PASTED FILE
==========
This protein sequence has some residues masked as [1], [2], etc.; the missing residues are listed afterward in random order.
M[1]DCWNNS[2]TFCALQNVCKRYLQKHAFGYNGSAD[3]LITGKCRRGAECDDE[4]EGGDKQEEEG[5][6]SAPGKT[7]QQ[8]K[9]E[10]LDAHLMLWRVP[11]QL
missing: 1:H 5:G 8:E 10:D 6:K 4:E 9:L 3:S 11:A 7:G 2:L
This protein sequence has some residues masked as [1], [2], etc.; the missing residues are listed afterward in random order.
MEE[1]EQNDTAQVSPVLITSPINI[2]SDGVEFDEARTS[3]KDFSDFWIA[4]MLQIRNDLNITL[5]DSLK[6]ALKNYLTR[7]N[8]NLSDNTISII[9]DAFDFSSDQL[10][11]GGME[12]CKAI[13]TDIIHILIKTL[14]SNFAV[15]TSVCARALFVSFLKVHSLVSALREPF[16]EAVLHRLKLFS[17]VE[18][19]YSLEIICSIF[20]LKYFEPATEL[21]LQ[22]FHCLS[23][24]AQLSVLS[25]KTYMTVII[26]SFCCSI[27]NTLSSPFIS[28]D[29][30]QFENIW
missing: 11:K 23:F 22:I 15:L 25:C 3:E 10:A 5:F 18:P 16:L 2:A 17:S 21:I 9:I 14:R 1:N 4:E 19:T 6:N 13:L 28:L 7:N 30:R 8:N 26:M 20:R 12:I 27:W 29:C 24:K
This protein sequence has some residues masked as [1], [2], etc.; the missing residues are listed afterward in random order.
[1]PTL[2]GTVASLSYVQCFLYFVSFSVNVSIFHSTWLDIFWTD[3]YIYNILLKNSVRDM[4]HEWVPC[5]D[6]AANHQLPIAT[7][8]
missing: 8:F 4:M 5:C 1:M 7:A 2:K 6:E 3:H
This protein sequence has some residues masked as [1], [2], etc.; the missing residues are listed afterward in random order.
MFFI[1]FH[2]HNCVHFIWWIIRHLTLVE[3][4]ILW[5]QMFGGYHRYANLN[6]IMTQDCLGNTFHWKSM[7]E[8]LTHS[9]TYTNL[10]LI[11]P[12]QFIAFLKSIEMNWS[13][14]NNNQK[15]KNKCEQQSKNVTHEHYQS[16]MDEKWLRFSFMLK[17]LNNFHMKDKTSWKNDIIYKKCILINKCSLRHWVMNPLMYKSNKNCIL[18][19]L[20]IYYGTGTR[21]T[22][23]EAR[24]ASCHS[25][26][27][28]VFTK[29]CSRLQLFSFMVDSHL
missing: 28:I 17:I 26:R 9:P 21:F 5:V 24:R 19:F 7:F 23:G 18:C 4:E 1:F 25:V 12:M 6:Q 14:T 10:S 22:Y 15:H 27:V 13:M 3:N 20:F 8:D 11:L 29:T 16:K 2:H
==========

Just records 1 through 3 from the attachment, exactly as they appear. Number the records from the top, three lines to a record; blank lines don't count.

This protein sequence has some residues masked as [1], [2], etc.; the missing residues are listed afterward in random order.
M[1]DCWNNS[2]TFCALQNVCKRYLQKHAFGYNGSAD[3]LITGKCRRGAECDDE[4]EGGDKQEEEG[5][6]SAPGKT[7]QQ[8]K[9]E[10]LDAHLMLWRVP[11]QL
missing: 1:H 5:G 8:E 10:D 6:K 4:E 9:L 3:S 11:A 7:G 2:L
This protein sequence has some residues masked as [1], [2], etc.; the missing residues are listed afterward in random order.
MEE[1]EQNDTAQVSPVLITSPINI[2]SDGVEFDEARTS[3]KDFSDFWIA[4]MLQIRNDLNITL[5]DSLK[6]ALKNYLTR[7]N[8]NLSDNTISII[9]DAFDFSSDQL[10][11]GGME[12]CKAI[13]TDIIHILIKTL[14]SNFAV[15]TSVCARALFVSFLKVHSLVSALREPF[16]EAVLHRLKLFS[17]VE[18][19]YSLEIICSIF[20]LKYFEPATEL[21]LQ[22]FHCLS[23][24]AQLSVLS[25]KTYMTVII[26]SFCCSI[27]NTLSSPFIS[28]D[29][30]QFENIW
missing: 11:K 23:F 22:I 15:L 25:C 3:E 10:A 5:F 18:P 16:L 2:A 17:S 21:I 9:I 14:R 1:N 4:E 19:T 6:N 13:L 28:L 7:N 30:R 8:N 26:M 20:R 12:I 27:W 29:C 24:K
This protein sequence has some residues masked as [1], [2], etc.; the missing residues are listed afterward in random order.
[1]PTL[2]GTVASLSYVQCFLYFVSFSVNVSIFHSTWLDIFWTD[3]YIYNILLKNSVRDM[4]HEWVPC[5]D[6]AANHQLPIAT[7][8]
missing: 8:F 4:M 5:C 1:M 7:A 2:K 6:E 3:H